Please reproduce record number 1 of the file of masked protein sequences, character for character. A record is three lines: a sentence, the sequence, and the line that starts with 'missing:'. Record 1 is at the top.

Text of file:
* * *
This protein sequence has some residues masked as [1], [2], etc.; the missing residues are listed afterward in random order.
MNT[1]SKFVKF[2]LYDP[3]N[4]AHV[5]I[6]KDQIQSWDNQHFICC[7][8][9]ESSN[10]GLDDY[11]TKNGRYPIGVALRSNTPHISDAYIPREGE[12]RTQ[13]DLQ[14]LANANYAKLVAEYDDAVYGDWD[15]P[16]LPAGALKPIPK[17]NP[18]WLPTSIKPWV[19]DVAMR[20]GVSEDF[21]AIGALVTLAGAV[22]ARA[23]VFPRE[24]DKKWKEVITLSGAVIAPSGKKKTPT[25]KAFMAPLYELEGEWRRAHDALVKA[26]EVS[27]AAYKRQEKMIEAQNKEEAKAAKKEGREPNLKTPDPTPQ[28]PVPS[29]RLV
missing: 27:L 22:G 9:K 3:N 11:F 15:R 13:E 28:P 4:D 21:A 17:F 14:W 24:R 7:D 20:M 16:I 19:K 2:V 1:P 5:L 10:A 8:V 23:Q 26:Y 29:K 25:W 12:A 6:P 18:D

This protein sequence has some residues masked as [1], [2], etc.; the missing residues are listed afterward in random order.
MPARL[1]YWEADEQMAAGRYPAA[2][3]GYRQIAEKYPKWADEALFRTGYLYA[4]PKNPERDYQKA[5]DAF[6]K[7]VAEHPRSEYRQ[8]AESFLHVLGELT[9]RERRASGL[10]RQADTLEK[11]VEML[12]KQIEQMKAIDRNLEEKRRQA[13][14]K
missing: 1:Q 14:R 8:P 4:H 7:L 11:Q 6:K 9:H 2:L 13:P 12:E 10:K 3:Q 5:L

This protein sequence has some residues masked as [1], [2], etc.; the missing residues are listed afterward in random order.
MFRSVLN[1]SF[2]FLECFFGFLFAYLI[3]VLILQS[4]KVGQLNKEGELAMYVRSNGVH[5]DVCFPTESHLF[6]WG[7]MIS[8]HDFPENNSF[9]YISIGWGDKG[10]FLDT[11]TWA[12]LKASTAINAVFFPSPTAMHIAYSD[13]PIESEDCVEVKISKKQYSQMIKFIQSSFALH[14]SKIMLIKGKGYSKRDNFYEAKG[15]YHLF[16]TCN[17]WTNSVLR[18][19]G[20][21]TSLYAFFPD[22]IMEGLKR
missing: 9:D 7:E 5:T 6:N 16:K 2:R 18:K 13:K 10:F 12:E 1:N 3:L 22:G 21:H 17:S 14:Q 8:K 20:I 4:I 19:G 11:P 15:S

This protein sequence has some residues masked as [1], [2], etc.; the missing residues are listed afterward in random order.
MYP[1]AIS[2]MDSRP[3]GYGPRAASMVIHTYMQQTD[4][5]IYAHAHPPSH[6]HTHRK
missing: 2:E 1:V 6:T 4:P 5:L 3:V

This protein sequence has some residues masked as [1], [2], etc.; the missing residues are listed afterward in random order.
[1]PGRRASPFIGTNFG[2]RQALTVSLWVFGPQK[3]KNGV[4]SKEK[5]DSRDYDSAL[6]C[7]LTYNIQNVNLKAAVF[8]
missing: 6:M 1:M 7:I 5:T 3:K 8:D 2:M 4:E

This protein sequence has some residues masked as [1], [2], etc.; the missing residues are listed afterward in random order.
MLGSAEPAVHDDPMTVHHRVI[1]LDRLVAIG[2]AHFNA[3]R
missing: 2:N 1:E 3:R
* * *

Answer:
This protein sequence has some residues masked as [1], [2], etc.; the missing residues are listed afterward in random order.
MNT[1]SKFVKF[2]LYDP[3]N[4]AHV[5]I[6]KDQIQSWDNQHFICC[7][8][9]ESSN[10]GLDDY[11]TKNGRYPIGVALRSNTPHISDAYIPREGE[12]RTQ[13]DLQ[14]LANANYAKLVAEYDDAVYGDWD[15]P[16]LPAGALKPIPK[17]NP[18]WLPTSIKPWV[19]DVAMR[20]GVSEDF[21]AIGALVTLAGAV[22]ARA[23]VFPRE[24]DKKWKEVITLSGAVIAPSGKKKTPT[25]KAFMAPLYELEGEWRRAHDALVKA[26]EVS[27]AAYKRQEKMIEAQNKEEAKAAKKEGREPNLKTPDPTPQ[28]PVPS[29]RLV
missing: 27:L 22:G 9:K 3:N 11:F 15:R 13:E 28:P 4:D 21:A 17:F 14:W 24:R 7:D 20:M 16:I 19:K 2:V 1:P 5:L 10:A 8:V 23:Q 26:Y 29:K 25:W 12:A 6:P 18:D